I was diagnosed with trichomonaisis & have swollen lymph nodes, hiv related?

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Unprotected vaginal sex: April 11 (37 days ago)

HIV 4th gen lab blood test: (16 days post exposure=negative)

Lymph nodes swollen throughout the body (confirmed by 2 doctors) 2 weeks post exposure. The lymph nodes in my groin are the size of golf balls and have remained consistent in size for three weeks. Lymph nodes in my elbows, neck and armpits are also severely swollen.

Doctor prescribed azithromycin to reduce swelling and clear out possible infection.

After a 1 week antibiotic regimine, nodes have not gone down in size

HIV Alere determine rapid finger prick test (24 days post exposure = negative)

Pelvic exam at 24 days post indicated trichomonaisis and yeast infection took 2000mg metronidazole and 150mg fluconazole for that.

30 days post exposure= severe oral thrush, nodes continue to swell

35 days post exposure negative rapid Alere determine finger prick test

36 days post I had a blood draw for another fourth gen lab test and am awaiting results.

My question is since I had trichomonaisis (which I did not have before this encounter) how much does that increase my risk of having transmitted HIV?

Also could this be causing the swollen lymph nodes throughout my body?

I am not exaggerating these symptoms, they've been confirmed by doctors.

Can anyone provide any insight or answers to any of this? Also I have read that the Alere determine test is not reliable before 6 weeks due to several missed acute hiv infections in studies. Is this true? If so when is this considered conclusive?

Thank you

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6 Replies

  • Posted

    Most, but not all, HIV infections will be detected after three weeks, especially if there are symptoms, but I think you have to wait three months for a a definite negative.

    Do you know or suspect the person you had sex with was HIV+ though?  Is it possible to ask them?

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    • Posted

      Thanks for your reply. I asked and he keeps saying he was clean and was tested a few weeks before our encounter. I have asked how many sexual partners he has had and when the last time he had sex was and he keeps saying he can't remember, making this all the more troublesome

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    • Posted

      If he won't say how many sexual partner's he's had, then he probably has something to hide.  That doesn't mean he's HIV+ though, especially if he's claiming to have been tested recently.  Could you just ask him to get tested again and go with him?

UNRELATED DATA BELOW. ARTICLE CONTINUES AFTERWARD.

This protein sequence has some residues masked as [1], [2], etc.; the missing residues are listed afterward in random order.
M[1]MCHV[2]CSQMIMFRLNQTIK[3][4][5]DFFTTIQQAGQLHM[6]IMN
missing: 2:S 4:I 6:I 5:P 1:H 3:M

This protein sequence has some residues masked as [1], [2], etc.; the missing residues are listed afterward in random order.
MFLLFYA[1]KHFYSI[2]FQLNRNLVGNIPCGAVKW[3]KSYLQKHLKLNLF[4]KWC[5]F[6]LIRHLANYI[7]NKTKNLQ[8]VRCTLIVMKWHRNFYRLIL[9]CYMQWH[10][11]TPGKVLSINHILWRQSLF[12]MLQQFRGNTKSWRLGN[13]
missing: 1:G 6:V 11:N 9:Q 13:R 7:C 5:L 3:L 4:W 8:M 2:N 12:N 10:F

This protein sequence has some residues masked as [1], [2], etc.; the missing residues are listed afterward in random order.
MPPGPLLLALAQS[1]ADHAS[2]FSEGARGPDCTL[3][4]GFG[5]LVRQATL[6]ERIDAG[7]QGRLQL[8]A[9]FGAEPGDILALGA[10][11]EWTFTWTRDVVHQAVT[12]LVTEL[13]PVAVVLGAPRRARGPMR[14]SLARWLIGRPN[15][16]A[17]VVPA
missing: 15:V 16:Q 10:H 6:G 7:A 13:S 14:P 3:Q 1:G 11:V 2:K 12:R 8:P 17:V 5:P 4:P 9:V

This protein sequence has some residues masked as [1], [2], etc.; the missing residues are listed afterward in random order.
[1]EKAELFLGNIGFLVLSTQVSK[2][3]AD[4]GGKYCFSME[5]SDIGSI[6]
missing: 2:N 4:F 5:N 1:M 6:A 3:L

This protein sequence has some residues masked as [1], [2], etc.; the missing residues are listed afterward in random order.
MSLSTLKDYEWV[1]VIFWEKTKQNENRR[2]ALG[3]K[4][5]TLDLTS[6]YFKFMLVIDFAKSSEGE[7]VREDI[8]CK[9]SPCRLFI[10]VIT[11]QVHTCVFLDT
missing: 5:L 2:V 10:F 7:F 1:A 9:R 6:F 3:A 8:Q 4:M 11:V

I don't know much about Alere except that it gives both false negatives and false positives.  A negative result is still good news though.  How long do you have to wait for the blood draw test to come back?

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    • Posted

      Based on what you've said so far, it seems unlikely that you have HIV.  Other things can cause those symptoms, you've already had one test come back negative, it's actually quite hard to get HIV from vaginal sex, and we don't know if your partner is HIV+.

      Being HIV+ simply isn't as bad these days as most people think anyway.  ART (anti-retroviral therapy) keeps getting better, and most HIV+ people live normal lives.  More people die with HIV, than from HIV.  Dr Max Pemberton was in the news in 2014 for saying that he'd rather have HIV than diabetes, but you wouldn't be nearly as worried about having HIV.

      If you google "rather hiv than diabetes", you'll find Dr Pemberton's article in the Spectator.  I've pasted part of it in here::

      It’s now 30 years since HIV was discovered. During my training as a doctor in central London in the late 1990s, people were still dying of Aids. But since then, incredible pharmacological advances have been made in how the virus is treated and managed. Combination medications — termed ‘highly active antiretroviral therapy’ or Haart — have resulted in being able to maintain the infected person’s immune system and therefore prevent the opportunistic infections that resulted in the development of Aids and led to death. Despite working in the centre of London with high-risk groups such as sex workers and drug addicts, I haven’t seen someone die of HIV for years. It’s now incredibly rare to die as a result of HIV/Aids in this country. The most recent statistics show that in 2012, less than 1 per cent of people with HIV died. This is about the same for the non-infected population. It’s hard, now, to argue that HIV is a death sentence.

      Obviously I hope your next test comes back negative too, but it's not worth losing sleep over.  Good luck.

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